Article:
Chemokines and chemokine receptors: new insights into cancer-related inflammation.

Lazennec G, Richmond A
Trends Mol Med. 2010 16 (3): 133-44

PMID: 20163989 · PMCID: PMC2840699 · DOI:10.1016/j.molmed.2010.01.003

Chemokines are involved in cellular interactions and tropism in situations frequently associated with inflammation. Recently, the importance of chemokines and chemokine receptors in inflammation associated with carcinogenesis has been highlighted. Increasing evidence suggests that chemokines are produced by tumor cells as well as by cells of the tumor microenvironment including cancer-associated fibroblasts (CAFs), mesenchymal stem cells (MSCs), endothelial cells, tumor-associated macrophages (TAMs) and more recently tumor-associated neutrophils (TANs). In addition to affecting tumor cell proliferation, angiogenesis and metastasis, chemokines also seem to modulate senescence and cell survival. Here, we review recent progress on the roles of chemokines and chemokine receptors in cancer-related inflammation, and discuss the mechanisms underlying chemokine action in cancer that might facilitate the development of novel therapies in the future.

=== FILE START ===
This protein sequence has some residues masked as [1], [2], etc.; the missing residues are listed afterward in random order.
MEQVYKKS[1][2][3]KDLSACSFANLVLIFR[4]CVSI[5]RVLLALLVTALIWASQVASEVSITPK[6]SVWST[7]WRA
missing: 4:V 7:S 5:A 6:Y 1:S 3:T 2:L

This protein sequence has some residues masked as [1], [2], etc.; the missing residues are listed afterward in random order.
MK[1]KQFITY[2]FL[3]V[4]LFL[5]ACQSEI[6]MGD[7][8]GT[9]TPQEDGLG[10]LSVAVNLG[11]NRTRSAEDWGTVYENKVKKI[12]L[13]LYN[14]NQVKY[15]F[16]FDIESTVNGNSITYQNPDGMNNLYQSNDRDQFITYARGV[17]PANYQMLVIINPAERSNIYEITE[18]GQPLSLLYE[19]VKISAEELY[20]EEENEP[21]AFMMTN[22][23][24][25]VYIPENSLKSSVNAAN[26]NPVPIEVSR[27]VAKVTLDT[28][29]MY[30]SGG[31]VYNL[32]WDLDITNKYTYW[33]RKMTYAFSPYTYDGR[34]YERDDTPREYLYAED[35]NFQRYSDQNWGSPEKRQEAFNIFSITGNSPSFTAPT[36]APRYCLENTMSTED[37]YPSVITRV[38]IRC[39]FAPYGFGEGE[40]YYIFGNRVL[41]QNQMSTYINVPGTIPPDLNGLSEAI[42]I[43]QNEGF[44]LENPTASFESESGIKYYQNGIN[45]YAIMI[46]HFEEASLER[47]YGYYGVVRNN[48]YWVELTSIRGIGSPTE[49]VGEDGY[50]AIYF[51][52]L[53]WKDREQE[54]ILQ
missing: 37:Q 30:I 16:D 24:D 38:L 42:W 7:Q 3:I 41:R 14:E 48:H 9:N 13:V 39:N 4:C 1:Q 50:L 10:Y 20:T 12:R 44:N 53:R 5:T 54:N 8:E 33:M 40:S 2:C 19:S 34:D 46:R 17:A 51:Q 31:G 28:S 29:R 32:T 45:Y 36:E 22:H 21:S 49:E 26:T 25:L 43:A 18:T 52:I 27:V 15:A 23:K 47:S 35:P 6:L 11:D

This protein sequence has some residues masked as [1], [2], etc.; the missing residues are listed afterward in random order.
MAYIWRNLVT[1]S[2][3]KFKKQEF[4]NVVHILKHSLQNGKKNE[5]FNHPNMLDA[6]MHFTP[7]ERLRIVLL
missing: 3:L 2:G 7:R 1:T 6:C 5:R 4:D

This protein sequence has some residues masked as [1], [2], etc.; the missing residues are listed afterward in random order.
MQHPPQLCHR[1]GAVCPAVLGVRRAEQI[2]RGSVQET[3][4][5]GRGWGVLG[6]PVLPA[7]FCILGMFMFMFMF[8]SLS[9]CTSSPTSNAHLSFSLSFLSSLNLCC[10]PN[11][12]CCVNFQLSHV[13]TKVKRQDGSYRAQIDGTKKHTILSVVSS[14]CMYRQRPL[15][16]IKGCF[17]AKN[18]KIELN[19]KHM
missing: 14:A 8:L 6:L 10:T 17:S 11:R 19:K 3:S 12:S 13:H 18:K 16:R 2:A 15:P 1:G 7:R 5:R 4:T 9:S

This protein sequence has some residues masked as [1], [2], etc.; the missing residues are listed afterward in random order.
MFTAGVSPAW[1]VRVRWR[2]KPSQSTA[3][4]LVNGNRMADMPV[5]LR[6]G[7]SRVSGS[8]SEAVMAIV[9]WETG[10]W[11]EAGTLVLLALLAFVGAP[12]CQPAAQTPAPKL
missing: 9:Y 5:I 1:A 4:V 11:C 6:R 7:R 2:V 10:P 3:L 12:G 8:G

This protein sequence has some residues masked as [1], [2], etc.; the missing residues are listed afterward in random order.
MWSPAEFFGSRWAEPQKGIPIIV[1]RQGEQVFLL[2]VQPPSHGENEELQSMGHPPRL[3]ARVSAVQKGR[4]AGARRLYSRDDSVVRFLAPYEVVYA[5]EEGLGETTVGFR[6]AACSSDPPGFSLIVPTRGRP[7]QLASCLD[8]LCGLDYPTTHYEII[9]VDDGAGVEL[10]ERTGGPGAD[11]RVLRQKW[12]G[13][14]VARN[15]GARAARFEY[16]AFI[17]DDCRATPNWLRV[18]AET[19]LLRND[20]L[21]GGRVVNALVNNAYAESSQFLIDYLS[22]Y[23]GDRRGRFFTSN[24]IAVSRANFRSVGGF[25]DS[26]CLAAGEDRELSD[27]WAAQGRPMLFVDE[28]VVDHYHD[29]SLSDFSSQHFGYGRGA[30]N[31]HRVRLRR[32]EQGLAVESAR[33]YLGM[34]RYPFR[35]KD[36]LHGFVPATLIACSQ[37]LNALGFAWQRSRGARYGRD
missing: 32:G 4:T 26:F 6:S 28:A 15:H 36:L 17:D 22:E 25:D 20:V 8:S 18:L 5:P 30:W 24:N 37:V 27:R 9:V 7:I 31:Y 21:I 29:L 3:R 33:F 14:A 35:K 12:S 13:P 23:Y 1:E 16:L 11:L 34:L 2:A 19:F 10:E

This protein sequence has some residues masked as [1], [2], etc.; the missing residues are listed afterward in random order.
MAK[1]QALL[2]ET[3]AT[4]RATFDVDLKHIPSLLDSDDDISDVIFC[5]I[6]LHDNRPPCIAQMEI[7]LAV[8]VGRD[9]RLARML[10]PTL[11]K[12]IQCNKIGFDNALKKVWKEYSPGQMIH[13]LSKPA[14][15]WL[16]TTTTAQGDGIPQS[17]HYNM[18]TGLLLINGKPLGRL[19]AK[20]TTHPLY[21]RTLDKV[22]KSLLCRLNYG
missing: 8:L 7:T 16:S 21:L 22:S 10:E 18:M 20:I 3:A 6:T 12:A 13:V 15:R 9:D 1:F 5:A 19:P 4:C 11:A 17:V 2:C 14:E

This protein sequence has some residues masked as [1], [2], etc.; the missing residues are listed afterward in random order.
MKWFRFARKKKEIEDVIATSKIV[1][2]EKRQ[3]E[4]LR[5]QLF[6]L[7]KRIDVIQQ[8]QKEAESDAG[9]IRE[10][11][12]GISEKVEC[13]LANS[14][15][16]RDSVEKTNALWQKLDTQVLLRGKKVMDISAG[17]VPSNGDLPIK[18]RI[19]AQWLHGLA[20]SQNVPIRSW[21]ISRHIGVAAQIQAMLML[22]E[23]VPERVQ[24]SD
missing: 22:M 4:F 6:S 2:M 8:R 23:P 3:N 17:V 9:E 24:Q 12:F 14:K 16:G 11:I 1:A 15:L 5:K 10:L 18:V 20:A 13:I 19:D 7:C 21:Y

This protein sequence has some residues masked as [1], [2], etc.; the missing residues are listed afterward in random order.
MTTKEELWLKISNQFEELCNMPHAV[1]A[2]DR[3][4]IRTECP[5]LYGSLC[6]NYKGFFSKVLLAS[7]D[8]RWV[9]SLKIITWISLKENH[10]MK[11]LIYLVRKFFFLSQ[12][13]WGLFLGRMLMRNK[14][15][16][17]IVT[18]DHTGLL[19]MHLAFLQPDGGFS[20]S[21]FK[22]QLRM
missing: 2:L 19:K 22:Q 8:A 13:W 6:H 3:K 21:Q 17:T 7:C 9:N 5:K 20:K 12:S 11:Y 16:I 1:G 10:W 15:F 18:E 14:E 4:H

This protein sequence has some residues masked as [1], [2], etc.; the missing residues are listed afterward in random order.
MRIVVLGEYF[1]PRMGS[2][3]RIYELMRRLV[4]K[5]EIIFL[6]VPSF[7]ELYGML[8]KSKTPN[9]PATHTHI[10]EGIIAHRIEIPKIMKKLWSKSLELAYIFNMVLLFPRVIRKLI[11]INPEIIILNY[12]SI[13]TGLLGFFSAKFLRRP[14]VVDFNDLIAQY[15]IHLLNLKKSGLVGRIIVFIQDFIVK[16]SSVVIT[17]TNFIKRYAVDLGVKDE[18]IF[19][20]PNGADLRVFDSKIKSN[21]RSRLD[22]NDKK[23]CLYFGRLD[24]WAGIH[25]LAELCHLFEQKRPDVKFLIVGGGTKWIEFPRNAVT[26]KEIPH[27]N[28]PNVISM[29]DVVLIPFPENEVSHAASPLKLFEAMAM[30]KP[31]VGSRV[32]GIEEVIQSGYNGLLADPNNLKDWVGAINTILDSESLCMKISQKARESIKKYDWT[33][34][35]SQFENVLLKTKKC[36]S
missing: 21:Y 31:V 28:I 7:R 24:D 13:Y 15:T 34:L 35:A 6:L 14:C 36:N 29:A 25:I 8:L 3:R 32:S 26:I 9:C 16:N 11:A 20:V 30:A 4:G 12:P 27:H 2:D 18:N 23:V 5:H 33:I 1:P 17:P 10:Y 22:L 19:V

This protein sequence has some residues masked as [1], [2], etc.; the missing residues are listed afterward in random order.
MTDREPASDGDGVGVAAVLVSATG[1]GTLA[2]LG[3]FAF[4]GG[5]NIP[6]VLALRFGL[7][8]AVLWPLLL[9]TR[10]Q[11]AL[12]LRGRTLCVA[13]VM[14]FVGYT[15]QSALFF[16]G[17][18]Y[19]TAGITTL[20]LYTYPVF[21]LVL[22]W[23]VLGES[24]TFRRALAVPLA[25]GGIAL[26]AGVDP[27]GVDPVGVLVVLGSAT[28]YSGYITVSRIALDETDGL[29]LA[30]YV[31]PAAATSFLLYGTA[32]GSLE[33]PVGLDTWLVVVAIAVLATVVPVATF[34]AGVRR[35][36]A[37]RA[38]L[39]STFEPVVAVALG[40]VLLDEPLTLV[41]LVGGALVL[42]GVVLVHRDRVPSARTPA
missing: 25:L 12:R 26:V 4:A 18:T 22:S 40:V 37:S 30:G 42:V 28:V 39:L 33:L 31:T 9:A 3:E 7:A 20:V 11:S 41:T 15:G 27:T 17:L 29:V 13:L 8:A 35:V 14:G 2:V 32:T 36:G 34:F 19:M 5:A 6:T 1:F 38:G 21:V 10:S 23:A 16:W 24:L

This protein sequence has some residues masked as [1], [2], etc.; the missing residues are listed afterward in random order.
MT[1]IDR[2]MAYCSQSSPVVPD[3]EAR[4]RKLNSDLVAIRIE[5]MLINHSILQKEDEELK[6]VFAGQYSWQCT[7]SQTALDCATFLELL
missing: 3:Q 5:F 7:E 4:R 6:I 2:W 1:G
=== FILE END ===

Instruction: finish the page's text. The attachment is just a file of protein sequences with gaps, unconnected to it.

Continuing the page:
Copyright 2010 Elsevier Ltd. All rights reserved.

MeSH Terms (9)

Chemokines Clinical Trials as Topic Heterocyclic Compounds Humans Inflammation Models, Biological Neoplasms Receptors, Chemokine Receptors, CXCR4

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